Re: Intersection problem

*To*: mathgroup at smc.vnet.net*Subject*: [mg126046] Re: Intersection problem*From*: Barrie Stokes <Barrie.Stokes at newcastle.edu.au>*Date*: Fri, 13 Apr 2012 04:56:50 -0400 (EDT)*Delivered-to*: l-mathgroup@mail-archive0.wolfram.com*References*: <201204100627.CAA10654@smc.vnet.net>

Hi Fred Of the many offerings to this question, I like yours as much as any of them, as Pick [list1, list1[[All, 1]], Alternatives @@ list2 ] is quite transparent. Pick [list1, First /@ list1, Alternatives @@ list2 ] avoids the need to use "[[" and "]]", and needs even fewer characters. Looking through the recent postings in reply to Cisco's query, I think this question might be a contender for the title of "Question with the Most Syntactically Different Valid Answers"? (Steven M. Christensen?) Sort of companion to the well-known "One-Liner" competition ... Cheers Barrie >>> On 12/04/2012 at 8:16 am, in message <201204112216.SAA02663 at smc.vnet.net>, Fred Simons <f.h.simons at tue.nl> wrote: > Op 10-4-2012 8:27, Cisco Lane schreef: >> I need to select out the elements of the first list whose first elements are > contained in the second list. For example >> >> first list: {{a,x},{b,y},{c,z}} >> >> second list: {b,c,d} >> >> result: {{b,y},{c,z}} >> >> Is there a quick way to do this? Intersection, maybe somehow? >> >> > I am not sure if this is quick, but it is short: > > Pick[list1, list1[[All, 1]], Alternatives @@ list2] > > > Regards, > > Fred Simons > Eindhoven University of Technology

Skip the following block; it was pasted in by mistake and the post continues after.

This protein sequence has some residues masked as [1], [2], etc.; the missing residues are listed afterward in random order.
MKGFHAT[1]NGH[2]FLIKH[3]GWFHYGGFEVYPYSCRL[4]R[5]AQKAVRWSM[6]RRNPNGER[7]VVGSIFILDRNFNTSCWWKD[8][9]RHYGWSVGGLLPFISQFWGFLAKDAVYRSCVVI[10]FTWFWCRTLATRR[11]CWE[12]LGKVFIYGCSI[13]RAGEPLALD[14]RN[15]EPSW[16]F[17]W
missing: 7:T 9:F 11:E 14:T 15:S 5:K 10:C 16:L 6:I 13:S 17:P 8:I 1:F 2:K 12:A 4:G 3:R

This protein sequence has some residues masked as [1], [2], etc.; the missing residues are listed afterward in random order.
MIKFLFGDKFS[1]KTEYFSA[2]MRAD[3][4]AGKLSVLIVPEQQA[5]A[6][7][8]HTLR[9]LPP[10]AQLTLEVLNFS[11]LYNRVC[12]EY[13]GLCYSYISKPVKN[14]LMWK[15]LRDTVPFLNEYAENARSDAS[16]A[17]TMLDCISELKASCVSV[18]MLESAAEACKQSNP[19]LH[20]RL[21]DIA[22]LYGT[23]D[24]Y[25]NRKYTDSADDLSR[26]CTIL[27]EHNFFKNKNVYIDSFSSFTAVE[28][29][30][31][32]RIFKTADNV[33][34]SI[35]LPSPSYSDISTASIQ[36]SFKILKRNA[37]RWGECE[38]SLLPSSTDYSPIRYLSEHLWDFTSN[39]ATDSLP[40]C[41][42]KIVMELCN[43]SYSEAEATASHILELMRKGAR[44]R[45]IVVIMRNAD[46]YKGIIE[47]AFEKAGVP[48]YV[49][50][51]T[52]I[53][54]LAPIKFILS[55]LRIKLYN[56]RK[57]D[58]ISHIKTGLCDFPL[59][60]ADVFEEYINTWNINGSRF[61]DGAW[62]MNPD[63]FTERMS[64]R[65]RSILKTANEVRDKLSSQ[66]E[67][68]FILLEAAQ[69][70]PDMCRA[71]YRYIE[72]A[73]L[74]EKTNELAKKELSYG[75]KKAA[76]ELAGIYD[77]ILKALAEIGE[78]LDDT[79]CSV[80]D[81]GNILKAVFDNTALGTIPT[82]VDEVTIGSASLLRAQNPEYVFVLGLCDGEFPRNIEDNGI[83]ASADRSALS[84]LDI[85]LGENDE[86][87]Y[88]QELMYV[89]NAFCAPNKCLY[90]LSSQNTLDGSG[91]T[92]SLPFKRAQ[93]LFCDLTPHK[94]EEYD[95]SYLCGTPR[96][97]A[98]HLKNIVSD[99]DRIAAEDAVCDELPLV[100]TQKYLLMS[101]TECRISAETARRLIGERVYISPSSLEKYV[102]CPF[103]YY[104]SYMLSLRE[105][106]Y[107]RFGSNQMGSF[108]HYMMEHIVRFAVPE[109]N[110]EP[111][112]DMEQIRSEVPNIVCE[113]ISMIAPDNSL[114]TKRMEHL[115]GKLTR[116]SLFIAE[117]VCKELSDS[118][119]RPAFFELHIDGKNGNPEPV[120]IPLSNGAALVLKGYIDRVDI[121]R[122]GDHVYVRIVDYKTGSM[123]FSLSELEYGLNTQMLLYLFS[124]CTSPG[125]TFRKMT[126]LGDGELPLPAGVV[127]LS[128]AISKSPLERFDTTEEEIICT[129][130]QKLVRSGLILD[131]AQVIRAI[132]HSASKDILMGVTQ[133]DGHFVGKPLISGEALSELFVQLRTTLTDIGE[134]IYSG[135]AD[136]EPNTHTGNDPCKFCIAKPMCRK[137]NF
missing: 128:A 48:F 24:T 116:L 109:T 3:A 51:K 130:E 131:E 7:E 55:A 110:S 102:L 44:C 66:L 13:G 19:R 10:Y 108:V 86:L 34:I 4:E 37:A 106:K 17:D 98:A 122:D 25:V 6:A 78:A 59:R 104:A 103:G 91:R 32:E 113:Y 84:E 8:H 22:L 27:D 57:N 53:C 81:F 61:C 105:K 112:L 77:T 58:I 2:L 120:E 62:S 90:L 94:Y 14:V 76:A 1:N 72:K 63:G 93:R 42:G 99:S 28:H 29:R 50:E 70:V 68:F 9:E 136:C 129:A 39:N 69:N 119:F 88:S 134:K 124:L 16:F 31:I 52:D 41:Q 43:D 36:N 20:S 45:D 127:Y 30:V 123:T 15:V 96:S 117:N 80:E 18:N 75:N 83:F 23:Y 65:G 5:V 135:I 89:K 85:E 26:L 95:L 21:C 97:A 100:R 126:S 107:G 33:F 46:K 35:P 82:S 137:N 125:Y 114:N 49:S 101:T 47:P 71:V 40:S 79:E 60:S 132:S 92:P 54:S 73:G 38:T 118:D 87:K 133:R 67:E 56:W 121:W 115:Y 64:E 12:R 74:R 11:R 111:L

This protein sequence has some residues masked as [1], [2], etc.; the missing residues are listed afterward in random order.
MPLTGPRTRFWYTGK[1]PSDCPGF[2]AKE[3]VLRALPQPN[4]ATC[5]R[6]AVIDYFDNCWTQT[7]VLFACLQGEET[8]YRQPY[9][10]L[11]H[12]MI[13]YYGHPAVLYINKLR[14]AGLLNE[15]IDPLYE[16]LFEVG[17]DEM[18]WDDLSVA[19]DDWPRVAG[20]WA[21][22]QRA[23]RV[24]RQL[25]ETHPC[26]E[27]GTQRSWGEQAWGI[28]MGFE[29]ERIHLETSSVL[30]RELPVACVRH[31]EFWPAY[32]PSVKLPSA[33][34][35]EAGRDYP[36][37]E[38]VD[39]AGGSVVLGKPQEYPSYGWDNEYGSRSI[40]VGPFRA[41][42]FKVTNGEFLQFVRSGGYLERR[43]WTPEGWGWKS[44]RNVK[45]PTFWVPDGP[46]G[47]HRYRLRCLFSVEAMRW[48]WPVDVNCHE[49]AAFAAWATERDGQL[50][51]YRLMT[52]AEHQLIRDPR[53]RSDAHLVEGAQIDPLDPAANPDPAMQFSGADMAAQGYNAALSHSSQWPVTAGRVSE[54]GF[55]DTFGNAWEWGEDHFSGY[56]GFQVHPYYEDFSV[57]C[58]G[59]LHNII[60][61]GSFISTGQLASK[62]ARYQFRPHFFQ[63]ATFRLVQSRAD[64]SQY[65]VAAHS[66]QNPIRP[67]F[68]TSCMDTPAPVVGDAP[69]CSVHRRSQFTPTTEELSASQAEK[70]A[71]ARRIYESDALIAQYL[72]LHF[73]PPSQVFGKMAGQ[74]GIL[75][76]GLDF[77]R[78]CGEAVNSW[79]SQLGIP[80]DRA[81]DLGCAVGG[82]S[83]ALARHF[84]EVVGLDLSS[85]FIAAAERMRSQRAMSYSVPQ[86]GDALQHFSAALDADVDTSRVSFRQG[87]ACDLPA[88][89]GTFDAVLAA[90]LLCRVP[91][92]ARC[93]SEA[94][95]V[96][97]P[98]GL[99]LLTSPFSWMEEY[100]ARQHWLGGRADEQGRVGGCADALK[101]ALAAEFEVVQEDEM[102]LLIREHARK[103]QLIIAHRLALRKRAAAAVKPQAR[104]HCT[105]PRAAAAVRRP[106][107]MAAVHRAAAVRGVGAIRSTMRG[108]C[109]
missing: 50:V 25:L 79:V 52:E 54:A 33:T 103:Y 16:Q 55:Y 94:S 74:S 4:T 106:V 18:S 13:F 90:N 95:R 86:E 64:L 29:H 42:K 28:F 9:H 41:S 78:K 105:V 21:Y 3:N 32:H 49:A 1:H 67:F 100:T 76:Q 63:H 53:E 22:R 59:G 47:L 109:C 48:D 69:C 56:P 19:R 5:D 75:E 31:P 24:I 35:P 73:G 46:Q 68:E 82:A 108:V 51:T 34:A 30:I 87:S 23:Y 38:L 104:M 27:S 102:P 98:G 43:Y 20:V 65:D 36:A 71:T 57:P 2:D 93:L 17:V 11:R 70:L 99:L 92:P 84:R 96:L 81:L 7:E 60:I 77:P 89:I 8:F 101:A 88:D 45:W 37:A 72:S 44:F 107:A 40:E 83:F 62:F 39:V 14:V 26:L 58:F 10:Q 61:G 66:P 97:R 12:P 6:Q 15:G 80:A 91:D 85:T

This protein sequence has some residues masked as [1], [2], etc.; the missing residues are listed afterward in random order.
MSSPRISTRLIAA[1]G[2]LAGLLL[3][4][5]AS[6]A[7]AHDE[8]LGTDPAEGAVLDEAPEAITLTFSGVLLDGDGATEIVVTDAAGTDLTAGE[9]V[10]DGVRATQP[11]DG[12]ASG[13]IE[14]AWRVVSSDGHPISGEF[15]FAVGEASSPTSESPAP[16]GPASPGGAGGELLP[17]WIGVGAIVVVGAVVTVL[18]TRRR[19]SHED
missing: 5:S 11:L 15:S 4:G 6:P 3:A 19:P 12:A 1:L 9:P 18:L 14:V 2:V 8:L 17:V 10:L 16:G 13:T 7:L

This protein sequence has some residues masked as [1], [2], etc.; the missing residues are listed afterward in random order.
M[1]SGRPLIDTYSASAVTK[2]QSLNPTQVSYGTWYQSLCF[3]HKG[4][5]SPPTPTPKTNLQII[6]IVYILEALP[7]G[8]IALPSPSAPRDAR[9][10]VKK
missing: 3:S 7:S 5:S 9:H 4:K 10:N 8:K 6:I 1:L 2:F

**References**:**Intersection problem***From:*Cisco Lane <travlorf@yahoo.com>